InZone Agency, a youth led creative agency that undertakes consumer insights and strategy based work for the likes of Nike, Jordan, Foot Locker and Urban Outfitters has opened a multi-purpose studio in North West London for underserved and underrepresented young creatives.
The studio, which is completely free for 18-25 year olds, is located in Kentish Town and offers mentoring, therapy, studio time and educational workshops and learning programs. It also creates a hub where young people can collaborate and feel part of a like-minded community.
As an agency that specialises in youth culture, InZone felt it had a duty to give back to the community and help empower the next generation. Batuala Alexander, founder and CEO of InZone Agency, grew up in a disadvantaged area with a lack of opportunities for young people which has driven him to ensure the next generation in his community have the support they need to become the best versions of themselves.
Therefore, InZone Agency founded a sister community interest company called Creators House, a not-for-profit youth empowerment organisation that aims to help and support young creatives from underserved and underrepresented backgrounds, especially those from ethnic backgrounds, who are disproportionately more likely to be discriminated against and have more barriers to opportunities within the creative industry.
“As a young man of colour, growing up in a council flat in Kentish Town, I didn’t feel like I had many opportunities, or even anyone to look up and aspire to. I was fortunate that I found creativity and sport at a young age which helped to shape me as a man. But a lot of people from my background aren’t always that lucky. This has made me determined to ensure the next generation of underserved young people have more support and opportunities than I did. They deserve it, and as a community we need to see them succeed.”
Alexander chose to support young creatives specifically, because the industry is growing exponentially. According to UNESCO data, it represents 3% of world economy GDP and around 30 million jobs worldwide. By 2030, the creative economy could grow 40%, adding more than 8 million additional jobs. Yet facilities and equipment are expensive, communities are hard to build, and knowledge and mentoring is hard to access. This means there are lots of barriers that are stopping young creatives from the outset, especially those from less privileged backgrounds.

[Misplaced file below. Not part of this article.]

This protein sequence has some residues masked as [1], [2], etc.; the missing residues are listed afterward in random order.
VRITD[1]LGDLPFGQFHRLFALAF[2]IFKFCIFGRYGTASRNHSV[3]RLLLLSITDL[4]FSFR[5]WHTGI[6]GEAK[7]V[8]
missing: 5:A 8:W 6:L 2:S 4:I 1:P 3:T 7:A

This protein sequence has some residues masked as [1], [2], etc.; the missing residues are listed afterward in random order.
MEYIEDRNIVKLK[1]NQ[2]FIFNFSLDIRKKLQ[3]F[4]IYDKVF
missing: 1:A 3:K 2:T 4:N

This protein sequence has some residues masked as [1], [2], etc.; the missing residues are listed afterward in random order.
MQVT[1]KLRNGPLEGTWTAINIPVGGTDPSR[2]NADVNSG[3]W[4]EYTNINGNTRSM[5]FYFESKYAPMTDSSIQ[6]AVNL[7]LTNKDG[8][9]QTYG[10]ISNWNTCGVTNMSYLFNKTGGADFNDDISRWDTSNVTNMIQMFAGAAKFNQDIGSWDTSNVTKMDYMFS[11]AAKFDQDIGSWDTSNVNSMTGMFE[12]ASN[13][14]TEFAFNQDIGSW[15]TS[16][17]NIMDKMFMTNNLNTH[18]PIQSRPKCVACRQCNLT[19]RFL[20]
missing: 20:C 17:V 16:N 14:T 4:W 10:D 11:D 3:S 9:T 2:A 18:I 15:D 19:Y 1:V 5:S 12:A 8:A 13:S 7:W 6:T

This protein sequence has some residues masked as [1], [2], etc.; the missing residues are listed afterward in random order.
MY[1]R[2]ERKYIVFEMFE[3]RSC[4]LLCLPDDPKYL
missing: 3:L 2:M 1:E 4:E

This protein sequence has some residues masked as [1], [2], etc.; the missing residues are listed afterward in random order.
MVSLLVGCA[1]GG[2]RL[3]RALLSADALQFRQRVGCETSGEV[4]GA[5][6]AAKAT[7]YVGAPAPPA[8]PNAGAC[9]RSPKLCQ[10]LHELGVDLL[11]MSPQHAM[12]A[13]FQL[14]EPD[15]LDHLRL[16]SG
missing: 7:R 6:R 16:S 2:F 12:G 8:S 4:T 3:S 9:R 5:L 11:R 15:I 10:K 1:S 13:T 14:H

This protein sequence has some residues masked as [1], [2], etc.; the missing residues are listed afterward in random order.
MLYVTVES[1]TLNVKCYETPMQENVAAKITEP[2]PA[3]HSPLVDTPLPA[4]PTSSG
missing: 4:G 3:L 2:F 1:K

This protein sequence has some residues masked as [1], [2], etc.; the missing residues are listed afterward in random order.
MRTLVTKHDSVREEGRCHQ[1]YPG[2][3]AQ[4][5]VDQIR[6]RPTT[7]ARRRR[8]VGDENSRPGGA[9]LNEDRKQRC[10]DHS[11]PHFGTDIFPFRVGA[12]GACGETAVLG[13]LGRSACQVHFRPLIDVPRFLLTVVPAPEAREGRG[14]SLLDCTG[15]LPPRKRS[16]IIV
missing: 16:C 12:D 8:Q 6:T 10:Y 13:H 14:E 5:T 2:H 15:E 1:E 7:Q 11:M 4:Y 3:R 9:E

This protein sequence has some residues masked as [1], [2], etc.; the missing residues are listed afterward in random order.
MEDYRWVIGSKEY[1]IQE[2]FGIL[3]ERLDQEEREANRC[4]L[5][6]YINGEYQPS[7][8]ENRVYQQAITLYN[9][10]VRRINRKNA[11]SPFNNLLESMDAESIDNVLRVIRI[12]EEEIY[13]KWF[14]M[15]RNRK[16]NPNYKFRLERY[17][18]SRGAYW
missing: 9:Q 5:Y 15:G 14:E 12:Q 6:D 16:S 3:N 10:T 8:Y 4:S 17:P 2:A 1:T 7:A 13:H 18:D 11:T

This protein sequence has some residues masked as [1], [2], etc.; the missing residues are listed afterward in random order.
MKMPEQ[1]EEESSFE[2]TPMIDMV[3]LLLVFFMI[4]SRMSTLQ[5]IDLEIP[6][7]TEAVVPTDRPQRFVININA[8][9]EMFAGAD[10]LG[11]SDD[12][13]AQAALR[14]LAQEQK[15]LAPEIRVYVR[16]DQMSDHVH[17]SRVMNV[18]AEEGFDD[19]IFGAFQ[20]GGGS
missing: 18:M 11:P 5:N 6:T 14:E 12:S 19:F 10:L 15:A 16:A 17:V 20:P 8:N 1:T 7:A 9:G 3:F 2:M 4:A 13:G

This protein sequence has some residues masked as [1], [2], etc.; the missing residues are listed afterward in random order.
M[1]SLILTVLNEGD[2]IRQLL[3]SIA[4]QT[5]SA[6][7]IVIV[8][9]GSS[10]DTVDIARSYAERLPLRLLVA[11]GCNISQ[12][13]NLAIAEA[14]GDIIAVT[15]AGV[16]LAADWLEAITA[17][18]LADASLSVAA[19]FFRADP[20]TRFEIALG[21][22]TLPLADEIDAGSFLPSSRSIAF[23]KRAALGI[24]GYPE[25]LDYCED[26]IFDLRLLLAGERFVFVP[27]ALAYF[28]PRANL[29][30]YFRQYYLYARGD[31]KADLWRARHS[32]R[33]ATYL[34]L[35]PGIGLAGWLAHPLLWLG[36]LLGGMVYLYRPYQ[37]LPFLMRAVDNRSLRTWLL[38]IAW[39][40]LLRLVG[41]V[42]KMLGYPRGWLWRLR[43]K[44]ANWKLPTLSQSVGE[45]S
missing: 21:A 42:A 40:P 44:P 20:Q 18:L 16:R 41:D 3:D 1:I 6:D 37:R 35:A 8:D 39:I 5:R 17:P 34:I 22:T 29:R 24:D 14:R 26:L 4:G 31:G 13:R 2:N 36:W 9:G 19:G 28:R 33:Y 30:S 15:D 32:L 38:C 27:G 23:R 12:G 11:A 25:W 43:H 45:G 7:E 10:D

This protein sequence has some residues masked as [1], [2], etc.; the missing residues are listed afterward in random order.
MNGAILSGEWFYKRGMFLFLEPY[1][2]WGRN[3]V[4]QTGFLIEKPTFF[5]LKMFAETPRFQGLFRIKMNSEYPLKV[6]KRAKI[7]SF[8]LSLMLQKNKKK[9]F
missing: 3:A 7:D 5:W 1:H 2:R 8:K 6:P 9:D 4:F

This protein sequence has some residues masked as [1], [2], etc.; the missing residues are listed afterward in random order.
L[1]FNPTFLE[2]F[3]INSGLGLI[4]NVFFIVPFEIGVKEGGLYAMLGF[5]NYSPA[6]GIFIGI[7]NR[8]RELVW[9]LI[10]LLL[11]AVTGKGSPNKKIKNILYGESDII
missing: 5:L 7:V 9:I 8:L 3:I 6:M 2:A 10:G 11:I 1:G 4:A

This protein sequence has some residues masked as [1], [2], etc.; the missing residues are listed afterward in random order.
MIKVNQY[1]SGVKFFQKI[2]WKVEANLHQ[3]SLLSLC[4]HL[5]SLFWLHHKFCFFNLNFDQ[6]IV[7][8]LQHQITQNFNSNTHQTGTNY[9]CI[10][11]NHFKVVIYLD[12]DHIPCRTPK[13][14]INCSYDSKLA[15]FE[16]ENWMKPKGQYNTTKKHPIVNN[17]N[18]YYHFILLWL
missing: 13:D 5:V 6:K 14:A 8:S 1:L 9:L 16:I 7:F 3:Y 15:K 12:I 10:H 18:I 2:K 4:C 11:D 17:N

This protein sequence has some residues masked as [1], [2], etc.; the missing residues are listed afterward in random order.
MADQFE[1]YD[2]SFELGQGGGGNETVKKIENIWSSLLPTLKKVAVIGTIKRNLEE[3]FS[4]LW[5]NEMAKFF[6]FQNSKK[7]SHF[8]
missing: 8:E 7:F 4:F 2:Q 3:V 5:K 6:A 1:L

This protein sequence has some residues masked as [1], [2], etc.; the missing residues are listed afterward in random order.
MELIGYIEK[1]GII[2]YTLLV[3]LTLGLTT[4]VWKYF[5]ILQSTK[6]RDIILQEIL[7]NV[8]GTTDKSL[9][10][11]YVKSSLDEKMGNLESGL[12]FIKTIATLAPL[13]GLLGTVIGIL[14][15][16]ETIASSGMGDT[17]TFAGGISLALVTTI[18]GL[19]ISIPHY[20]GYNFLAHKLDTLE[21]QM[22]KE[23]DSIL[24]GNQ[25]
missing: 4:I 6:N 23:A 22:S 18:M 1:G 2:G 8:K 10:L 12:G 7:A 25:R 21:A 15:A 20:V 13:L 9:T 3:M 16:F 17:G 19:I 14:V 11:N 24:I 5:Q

Creators House is a space to help tackle these issues, which is achieved through four pillars: Mentoring, Mental Health, a Creative Studio and Creative Communities.
Research suggests that 79% of young people view mentoring as a crucial aspect to having a successful career. Creators House has therefore developed a mentoring program that connects young people to industry leaders who will help them build a successful career. This is delivered as a small, personal mentoring program, but also shared via a podcast to reach a wider audience.
The mental health of young people has been significantly impacted by the COVID-19 crisis. Referrals are higher than ever before, with NHS waiting lists up to 18 months long. Creators House help to tackle this by offering free therapy to 18-25 year olds. The service has been so popular that Creators House recently had to bring another therapist on board to keep up with the demand.
Studio time can be very expensive, sometimes costing up to £100 an hour, with the purchase of equipment also running into the thousands. The multi-purpose studio space that Creators House has opened in Kentish Town (just a few roads away from where Alexander grew up) contains everything a young creative would need to start, build or elevate their creativity including cameras, microphones, lighting, stands, backdrops, music equipment, an iMac and more. As well as being an experiential space, Creators House also run educational workshops and learning programs which will help to forge creative communities.
Having a strong community and network is a big part of success, especially within the creative industry, but as Alexander experienced growing up, it is hard to build communities when you don’t have a starting point. Creators House aim to change that by being intentional about bringing young people together to collaborate and support each other.